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Effect of montelukast or salmeterol added to inhaled fluticasone on exercise-induced bronchoconstriction in children

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Abstract
Objectives: To evaluate the effect of montelukast, 5 mg, or inhaled salmeterol, 50 mu g, added to inhaled fluticasone in reducing the maximum percentage decrease in forced expiratory volume in 1 second (FEV1) after a standardized exercise challenge and response to rescue bronchodilation with albuterol in children aged 6 to 14 years with persistent asthma and exercise-induced bronchoconstriction (EIB). Methods: Randomized, double-blind, double-dummy, multicenter, 2-period, 4-week, crossover study conducted between December 22, 2005 and November 14, 2008 at 30 centers in Europe, Asia, Mexico, and South America. Patients with asthma receiving inhaled corticosteroids demonstrated an FEV1 of 70% or higher of the predicted value and EIB (defined as a decrease in FEV1 >= 15% compared with preexercise baseline FEV1 on 2 occasions before randomization). Standardized exercise challenges were performed at baseline (prerandomization) and at the end of each active treatment period. Results: Of 154 patients randomized, 145 completed the study. Montelukast, compared with salmeterol, significantly reduced the mean maximum percentage decrease in FEV1 (10.6% vs 13.8%; P = .009), mean area under the curve for the first 20 minutes after exercise (116.0%.min vs 168.8%.min; P = .006), and median time to recovery (6.0 vs 11.1 minutes; P = .04). Response to albuterol rescue after exercise challenge was significantly greater (P<.001) with montelukast. Montelukast and salmeterol were generally well tolerated. Conclusions: Attenuation and response of EIB to albuterol rescue after exercise challenge were significantly better with montelukast than with salmeterol after 4 weeks of treatment. Ann Allergy Asthma Immunol. 2010; 104: 511-517.
Keywords
SINGLE-DOSE MONTELUKAST, PREVENT, LEUKOTRIENE-RECEPTOR ANTAGONIST, MILD ASTHMA, INDUCED ASTHMA, BRONCHODILATOR SUBSENSITIVITY, TOLERANCE, ORAL MONTELUKAST, PROTECTION, INDUCED BRONCHOSPASM

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Chicago
Fogel, Robert B, Nelson Rosario, Gustavo Aristizabal, Tom Loeys, Gertrude Noonan, Sima Gaile, Steven S Smugar, and Peter G Polos. 2010. “Effect of Montelukast or Salmeterol Added to Inhaled Fluticasone on Exercise-induced Bronchoconstriction in Children.” Annals of Allergy Asthma & Immunology 104 (6): 511–517.
APA
Fogel, R. B., Rosario, N., Aristizabal, G., Loeys, T., Noonan, G., Gaile, S., Smugar, S. S., et al. (2010). Effect of montelukast or salmeterol added to inhaled fluticasone on exercise-induced bronchoconstriction in children. ANNALS OF ALLERGY ASTHMA & IMMUNOLOGY, 104(6), 511–517.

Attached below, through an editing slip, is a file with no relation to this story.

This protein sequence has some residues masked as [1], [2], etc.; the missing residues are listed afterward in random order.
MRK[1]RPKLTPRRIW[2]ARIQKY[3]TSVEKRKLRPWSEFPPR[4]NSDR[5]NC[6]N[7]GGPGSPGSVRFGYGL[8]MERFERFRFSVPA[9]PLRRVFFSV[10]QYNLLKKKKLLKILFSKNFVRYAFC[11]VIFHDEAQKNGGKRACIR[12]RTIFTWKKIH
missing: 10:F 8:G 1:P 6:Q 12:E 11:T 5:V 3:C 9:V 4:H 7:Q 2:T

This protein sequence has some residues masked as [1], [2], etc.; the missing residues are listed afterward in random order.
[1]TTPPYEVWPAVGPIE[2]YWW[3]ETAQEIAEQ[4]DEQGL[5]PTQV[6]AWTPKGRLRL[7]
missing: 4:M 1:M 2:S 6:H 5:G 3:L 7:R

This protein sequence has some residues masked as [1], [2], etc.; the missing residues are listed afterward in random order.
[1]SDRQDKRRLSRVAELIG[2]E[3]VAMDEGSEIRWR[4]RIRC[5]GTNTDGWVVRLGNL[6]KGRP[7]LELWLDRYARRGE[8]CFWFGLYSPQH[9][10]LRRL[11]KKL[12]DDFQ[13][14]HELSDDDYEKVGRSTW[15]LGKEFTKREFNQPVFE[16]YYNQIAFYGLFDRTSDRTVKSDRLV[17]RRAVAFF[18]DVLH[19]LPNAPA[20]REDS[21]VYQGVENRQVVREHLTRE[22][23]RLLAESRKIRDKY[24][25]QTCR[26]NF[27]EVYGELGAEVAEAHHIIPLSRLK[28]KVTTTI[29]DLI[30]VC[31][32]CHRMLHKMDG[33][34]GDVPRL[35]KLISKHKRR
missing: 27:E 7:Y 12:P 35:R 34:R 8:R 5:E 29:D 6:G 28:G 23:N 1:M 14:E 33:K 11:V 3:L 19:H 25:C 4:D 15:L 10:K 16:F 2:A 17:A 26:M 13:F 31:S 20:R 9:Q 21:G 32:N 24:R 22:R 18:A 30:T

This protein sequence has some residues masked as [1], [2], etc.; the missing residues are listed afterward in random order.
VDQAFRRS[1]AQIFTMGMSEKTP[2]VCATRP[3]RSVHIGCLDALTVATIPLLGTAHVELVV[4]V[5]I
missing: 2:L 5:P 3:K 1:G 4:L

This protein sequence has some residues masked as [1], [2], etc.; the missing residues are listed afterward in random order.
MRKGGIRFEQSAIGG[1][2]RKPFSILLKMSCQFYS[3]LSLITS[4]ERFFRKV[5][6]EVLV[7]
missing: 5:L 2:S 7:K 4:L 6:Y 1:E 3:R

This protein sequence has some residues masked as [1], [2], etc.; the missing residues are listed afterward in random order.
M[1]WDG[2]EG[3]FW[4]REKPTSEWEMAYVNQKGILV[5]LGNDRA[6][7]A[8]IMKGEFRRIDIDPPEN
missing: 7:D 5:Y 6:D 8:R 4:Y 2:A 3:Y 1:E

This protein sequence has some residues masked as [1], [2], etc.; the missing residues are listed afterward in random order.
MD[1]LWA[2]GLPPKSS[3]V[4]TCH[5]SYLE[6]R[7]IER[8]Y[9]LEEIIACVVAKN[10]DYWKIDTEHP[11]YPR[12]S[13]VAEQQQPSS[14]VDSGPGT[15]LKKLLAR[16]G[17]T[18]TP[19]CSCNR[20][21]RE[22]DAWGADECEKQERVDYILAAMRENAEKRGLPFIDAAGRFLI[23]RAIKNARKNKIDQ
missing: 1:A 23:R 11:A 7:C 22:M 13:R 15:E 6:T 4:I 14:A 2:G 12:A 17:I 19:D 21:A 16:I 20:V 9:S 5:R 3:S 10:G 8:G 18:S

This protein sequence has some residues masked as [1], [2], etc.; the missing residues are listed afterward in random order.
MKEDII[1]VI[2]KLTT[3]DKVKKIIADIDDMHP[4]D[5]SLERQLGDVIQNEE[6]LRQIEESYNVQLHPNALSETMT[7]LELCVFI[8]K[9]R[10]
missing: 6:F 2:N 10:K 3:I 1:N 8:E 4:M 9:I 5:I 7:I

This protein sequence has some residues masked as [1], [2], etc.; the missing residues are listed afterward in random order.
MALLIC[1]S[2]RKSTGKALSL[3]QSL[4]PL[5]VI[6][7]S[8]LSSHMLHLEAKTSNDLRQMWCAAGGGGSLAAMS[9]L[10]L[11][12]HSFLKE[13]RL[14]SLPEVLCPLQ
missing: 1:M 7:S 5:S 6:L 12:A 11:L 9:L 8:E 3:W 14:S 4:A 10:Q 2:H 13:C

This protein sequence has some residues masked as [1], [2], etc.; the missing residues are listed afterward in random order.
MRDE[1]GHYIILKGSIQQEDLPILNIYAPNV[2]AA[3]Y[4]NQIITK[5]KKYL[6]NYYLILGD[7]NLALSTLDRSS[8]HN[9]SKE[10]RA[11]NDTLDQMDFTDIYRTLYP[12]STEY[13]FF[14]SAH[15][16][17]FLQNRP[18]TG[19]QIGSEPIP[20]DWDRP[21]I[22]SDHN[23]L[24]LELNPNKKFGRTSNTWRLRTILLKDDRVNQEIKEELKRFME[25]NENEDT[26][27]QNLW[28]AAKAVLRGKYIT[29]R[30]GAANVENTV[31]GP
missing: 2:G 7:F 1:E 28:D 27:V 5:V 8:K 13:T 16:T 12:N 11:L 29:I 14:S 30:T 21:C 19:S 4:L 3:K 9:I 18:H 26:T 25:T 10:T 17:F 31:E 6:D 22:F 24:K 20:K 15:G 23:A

Vancouver
1.
Fogel RB, Rosario N, Aristizabal G, Loeys T, Noonan G, Gaile S, et al. Effect of montelukast or salmeterol added to inhaled fluticasone on exercise-induced bronchoconstriction in children. ANNALS OF ALLERGY ASTHMA & IMMUNOLOGY. 2010;104(6):511–7.
MLA
Fogel, Robert B, Nelson Rosario, Gustavo Aristizabal, et al. “Effect of Montelukast or Salmeterol Added to Inhaled Fluticasone on Exercise-induced Bronchoconstriction in Children.” ANNALS OF ALLERGY ASTHMA & IMMUNOLOGY 104.6 (2010): 511–517. Print.
@article{1322061,
  abstract     = {Objectives: To evaluate the effect of montelukast, 5 mg, or inhaled salmeterol, 50 mu g, added to inhaled fluticasone in reducing the maximum percentage decrease in forced expiratory volume in 1 second (FEV1) after a standardized exercise challenge and response to rescue bronchodilation with albuterol in children aged 6 to 14 years with persistent asthma and exercise-induced bronchoconstriction (EIB). Methods: Randomized, double-blind, double-dummy, multicenter, 2-period, 4-week, crossover study conducted between December 22, 2005 and November 14, 2008 at 30 centers in Europe, Asia, Mexico, and South America. Patients with asthma receiving inhaled corticosteroids demonstrated an FEV1 of 70\% or higher of the predicted value and EIB (defined as a decrease in FEV1 {\textrangle}= 15\% compared with preexercise baseline FEV1 on 2 occasions before randomization). Standardized exercise challenges were performed at baseline (prerandomization) and at the end of each active treatment period. Results: Of 154 patients randomized, 145 completed the study. Montelukast, compared with salmeterol, significantly reduced the mean maximum percentage decrease in FEV1 (10.6\% vs 13.8\%; P = .009), mean area under the curve for the first 20 minutes after exercise (116.0\%.min vs 168.8\%.min; P = .006), and median time to recovery (6.0 vs 11.1 minutes; P = .04). Response to albuterol rescue after exercise challenge was significantly greater (P{\textlangle}.001) with montelukast. Montelukast and salmeterol were generally well tolerated. Conclusions: Attenuation and response of EIB to albuterol rescue after exercise challenge were significantly better with montelukast than with salmeterol after 4 weeks of treatment. Ann Allergy Asthma Immunol. 2010; 104: 511-517.},
  author       = {Fogel, Robert B and Rosario, Nelson and Aristizabal, Gustavo and Loeys, Tom and Noonan, Gertrude and Gaile, Sima and Smugar, Steven S and Polos, Peter G},
  issn         = {1081-1206},
  journal      = {ANNALS OF ALLERGY ASTHMA \& IMMUNOLOGY},
  keyword      = {SINGLE-DOSE MONTELUKAST,PREVENT,LEUKOTRIENE-RECEPTOR ANTAGONIST,MILD ASTHMA,INDUCED ASTHMA,BRONCHODILATOR SUBSENSITIVITY,TOLERANCE,ORAL MONTELUKAST,PROTECTION,INDUCED BRONCHOSPASM},
  language     = {eng},
  number       = {6},
  pages        = {511--517},
  title        = {Effect of montelukast or salmeterol added to inhaled fluticasone on exercise-induced bronchoconstriction in children},
  url          = {http://dx.doi.org/10.1016/j.anai.2009.12.011},
  volume       = {104},
  year         = {2010},
}

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